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Longtime football coach Pepper Rodgers dies at 88

por Bernardo Walck (2020-06-08)


Former Kansas, UCLA and Georgia Tech head football coach Franklin "Pepper" Rodgers died Thursday at age 88 in Reston, Va.

The Los Angeles Times reported that Rodgers fell at home Saturday, causing arterial bleeding that precipitated a stroke and a heart attack.

Rodgers was a quarterback and placekicker for the Georgia Tech team that went 12-0 in 1952 and won a share of the national title.

After a five-year stint in the U.S. Air Force, Rodgers began a college coaching career that saw him lead Kansas from 1967-70, UCLA from 1971-73 and Georgia Tech from 1974-79.

He subsequently was the head coach of the Memphis Showboats of the United States Football League in 1984-85 and of the Memphis Mad Dogs of the Canadian Football League in 1995.

Rodgers served as the Washington Redskins' vice president of football operations from 2001-04.

In his playing career, Rodgers helped the Yellow Jackets cap a perfect season a 24-7 victory over Ole Miss in the 1953 Sugar Bowl. He kicked a field goal, made three extra points and tossed a touchdown pass.

The next year, Rodgers was the Sugar Bowl MVP, firing three touchdown passes and kicking a field goal and two extra points during a 42-19 rout of West Virginia.

Georgia Tech athletic director Todd Stansbury said in a statement, "I am devastated to learn of the passing of Pepper Rodgers. He was a Georgia Tech legend, having won a national championship as an outstanding player and going on to compile four winning seasons in six years as head coach.

"On a personal note, ?????? he was the coach that recruited me to Georgia Tech, and I am eternally grateful to him for bringing me here. If it weren't for Pepper, I would have never had the opportunity to live out my dreams as a Tech student, football player, alumnus and, now, athletics director."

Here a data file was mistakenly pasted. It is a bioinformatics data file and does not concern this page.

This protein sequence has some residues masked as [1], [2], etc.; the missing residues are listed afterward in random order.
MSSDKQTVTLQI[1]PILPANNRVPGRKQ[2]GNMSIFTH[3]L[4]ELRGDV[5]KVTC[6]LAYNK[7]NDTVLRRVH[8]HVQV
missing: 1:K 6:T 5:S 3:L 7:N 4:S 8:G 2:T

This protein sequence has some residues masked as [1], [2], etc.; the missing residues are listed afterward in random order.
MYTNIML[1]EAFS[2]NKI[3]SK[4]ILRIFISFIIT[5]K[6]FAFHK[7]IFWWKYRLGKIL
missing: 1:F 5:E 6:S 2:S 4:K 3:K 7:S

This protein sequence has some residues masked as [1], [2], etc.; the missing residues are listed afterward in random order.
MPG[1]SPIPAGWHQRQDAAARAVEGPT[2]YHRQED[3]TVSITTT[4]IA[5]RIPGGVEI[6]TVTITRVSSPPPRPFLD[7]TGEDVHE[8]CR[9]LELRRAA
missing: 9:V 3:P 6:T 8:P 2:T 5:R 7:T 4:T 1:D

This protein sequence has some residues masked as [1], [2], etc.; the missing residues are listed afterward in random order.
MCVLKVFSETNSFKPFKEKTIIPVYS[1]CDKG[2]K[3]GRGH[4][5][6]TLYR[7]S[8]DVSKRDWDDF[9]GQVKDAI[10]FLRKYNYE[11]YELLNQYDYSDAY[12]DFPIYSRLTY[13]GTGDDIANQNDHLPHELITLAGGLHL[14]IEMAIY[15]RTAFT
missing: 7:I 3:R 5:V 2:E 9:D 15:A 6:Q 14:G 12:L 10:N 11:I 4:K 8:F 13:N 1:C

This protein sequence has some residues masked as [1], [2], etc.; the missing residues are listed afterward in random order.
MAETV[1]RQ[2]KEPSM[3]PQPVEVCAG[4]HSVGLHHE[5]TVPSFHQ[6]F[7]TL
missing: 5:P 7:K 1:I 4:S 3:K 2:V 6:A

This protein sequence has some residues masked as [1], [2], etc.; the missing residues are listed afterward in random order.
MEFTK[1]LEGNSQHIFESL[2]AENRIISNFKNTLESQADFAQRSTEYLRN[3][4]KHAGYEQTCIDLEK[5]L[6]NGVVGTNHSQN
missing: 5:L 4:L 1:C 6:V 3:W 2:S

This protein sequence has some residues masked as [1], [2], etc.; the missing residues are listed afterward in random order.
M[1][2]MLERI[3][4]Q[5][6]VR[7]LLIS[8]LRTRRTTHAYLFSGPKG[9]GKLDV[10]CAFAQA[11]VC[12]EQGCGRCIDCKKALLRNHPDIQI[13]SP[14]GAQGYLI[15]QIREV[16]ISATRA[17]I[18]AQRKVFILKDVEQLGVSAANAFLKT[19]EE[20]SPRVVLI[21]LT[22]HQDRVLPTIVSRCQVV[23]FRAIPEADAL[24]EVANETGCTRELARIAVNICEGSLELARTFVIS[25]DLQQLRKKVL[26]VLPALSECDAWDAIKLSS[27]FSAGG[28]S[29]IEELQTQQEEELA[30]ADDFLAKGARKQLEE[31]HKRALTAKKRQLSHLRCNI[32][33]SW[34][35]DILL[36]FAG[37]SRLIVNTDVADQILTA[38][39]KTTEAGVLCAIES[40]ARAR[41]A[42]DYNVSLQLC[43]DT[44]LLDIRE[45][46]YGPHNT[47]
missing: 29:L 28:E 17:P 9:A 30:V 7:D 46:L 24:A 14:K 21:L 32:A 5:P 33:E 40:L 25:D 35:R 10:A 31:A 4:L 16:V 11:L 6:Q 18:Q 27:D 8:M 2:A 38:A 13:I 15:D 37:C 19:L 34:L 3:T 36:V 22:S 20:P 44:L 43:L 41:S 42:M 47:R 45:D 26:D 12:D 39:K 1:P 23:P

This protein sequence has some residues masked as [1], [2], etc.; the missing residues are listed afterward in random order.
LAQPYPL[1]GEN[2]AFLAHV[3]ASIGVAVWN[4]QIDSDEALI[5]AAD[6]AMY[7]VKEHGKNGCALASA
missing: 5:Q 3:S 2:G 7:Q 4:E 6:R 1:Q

Following stints as an assistant coach at Air Force, Florida and UCLA, Rodgers took over as head coach at Kansas, and he led the Jayhawks to a 20-22 record. Kansas went 9-2 in 1968, losing in the Orange Bowl and finishing No. 7 in the Associated Press poll.

"He was a great guy. (He) loved KU," Terry Donahue, one of his Kansas assistant coaches, told the Kansas City Star on Thursday.

Rodgers moved to UCLA, where he had a 2-7-1 season in 1971 before the Bruins went 8-3 and 9-2 the following two years, finishing in the AP top 15 both times.

He then returned to his alma mater, where he produced a 34-31-2 record.

Overall, Rodgers had a 73-65-3 record as a head coach.

During his time with the Redskins, he worked with head coaches Marty Schottenheimer, Steve Spurrier and Joe Gibbs.

Redskins owner Dan Snyder said in a statement, "I was terribly saddened to hear the news about the passing of Pepper Rodgers. Anyone who knew Pepper knew what a genuinely good person he was. He was a kind and gentle man who helped guide me as a young owner in the NFL. He had an incredible knowledge of the game and was beloved by everyone in the organization."

--Field Level Media